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Main > Irish folktales > Fairy tale "Cucúlin"


" He pulled the bull asunder from his horns to his tail, into two equal parts, and said: "Now that I have you in two, it's in quarters I'll put you." He took his sword, and when he struck the backbone of the bull, the sword remained in the bone and he couldn't pull it out.

He walked away and stood awhile and looked. "'Tis hard to say," said he, "that any good champion would leave his sword behind him." So he went back and made another pull and took the hilt off his sword, leaving the blade in the back of the bull. Then he went away tattered and torn, the hilt in his hand, and he turned up towards the forge of the Strong Smith. One of the Smith's boys was out for coal at the time: he saw Cucúlin coming with the hilt in his hand, and ran in, saying: "There is a man coming up and he looks like a fool; we'll have fun!"

"Hold your tongue!" said the master. "Have you heard any account of the bull of the Mist these three days?"

"We have not," said the boys.

"Perhaps," said the Strong Smith, "that's a good champion that's coming, and do you mind yourselves."

At that moment Cucúlin walked in to the forge where twelve boys and the master were working. He saluted them and asked, "Can you put a blade in this hilt?"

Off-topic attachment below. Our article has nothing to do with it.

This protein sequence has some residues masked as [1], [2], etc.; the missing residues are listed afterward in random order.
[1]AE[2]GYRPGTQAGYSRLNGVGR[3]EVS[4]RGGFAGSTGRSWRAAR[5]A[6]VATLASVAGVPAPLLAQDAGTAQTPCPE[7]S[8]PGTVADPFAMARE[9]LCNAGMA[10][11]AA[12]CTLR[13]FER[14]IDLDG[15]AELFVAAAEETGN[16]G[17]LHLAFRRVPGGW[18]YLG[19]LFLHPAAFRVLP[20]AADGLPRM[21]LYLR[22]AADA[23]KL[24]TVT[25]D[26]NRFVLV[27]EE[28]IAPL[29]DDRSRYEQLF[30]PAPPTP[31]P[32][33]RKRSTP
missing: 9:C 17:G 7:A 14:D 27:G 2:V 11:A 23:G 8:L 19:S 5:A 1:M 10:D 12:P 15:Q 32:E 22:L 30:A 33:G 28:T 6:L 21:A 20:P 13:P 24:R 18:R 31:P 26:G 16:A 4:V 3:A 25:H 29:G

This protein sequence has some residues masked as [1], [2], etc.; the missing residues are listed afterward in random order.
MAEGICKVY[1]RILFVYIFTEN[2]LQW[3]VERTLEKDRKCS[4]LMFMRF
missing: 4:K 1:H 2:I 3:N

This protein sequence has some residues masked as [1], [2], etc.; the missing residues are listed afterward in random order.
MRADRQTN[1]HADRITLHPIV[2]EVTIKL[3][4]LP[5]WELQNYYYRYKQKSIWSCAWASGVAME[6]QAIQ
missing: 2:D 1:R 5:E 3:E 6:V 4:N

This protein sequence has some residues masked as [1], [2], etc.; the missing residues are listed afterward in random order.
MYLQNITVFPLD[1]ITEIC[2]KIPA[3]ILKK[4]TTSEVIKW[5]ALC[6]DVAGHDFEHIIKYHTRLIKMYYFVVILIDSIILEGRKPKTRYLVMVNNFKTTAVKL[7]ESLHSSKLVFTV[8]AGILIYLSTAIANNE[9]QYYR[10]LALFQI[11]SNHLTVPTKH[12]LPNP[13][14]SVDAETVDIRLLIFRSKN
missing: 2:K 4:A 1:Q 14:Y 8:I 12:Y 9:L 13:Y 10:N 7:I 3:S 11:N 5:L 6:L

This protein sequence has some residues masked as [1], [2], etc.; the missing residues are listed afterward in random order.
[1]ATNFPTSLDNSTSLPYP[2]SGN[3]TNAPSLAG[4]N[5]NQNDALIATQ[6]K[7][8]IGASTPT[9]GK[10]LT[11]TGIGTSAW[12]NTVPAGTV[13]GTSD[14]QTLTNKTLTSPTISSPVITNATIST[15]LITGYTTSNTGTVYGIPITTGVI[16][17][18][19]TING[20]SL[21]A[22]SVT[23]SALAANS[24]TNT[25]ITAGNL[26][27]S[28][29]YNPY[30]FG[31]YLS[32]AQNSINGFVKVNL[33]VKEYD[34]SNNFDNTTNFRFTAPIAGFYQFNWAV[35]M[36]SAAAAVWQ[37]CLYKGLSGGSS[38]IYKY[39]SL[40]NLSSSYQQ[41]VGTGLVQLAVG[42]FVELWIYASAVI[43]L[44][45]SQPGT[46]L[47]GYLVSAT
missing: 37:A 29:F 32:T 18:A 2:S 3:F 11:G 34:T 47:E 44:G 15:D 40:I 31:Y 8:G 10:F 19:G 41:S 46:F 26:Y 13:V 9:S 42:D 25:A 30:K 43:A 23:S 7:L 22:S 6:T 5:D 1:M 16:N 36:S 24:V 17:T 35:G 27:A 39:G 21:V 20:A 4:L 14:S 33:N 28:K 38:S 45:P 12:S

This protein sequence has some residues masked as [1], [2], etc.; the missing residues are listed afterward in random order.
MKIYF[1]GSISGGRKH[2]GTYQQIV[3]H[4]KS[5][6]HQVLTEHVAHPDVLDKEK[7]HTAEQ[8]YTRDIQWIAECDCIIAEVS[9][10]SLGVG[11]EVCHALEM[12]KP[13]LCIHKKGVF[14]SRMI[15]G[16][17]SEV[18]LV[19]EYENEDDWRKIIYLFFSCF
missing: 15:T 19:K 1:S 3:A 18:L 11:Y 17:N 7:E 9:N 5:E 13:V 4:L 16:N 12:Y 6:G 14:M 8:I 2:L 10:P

"We can," said the master. They put in the blade. Cucúlin raised the sword and took a shake out of it and broke it to bits.

"This is a rotten blade," said he. "Go at it again."

They made a second blade. The boys were in dread of him now. He broke the second blade in the same way as the first. They made six blades, one stronger than the other. He did the same to them all. "There is no use in talking," said the Strong Smith; "we have no stuff that would make a right blade for you. Go down now," said he to two of the boys, "and bring up an old sword that's down in the stable full of rust."

They went and brought up the sword on two hand-spikes between them; it was so heavy that one couldn't carry it. They gave it to Cucúlin, and with one blow on his heel he knocked the dust from it and went out at the door and took a shake out of it; and if he did, he darkened the whole place with the rust from the blade.

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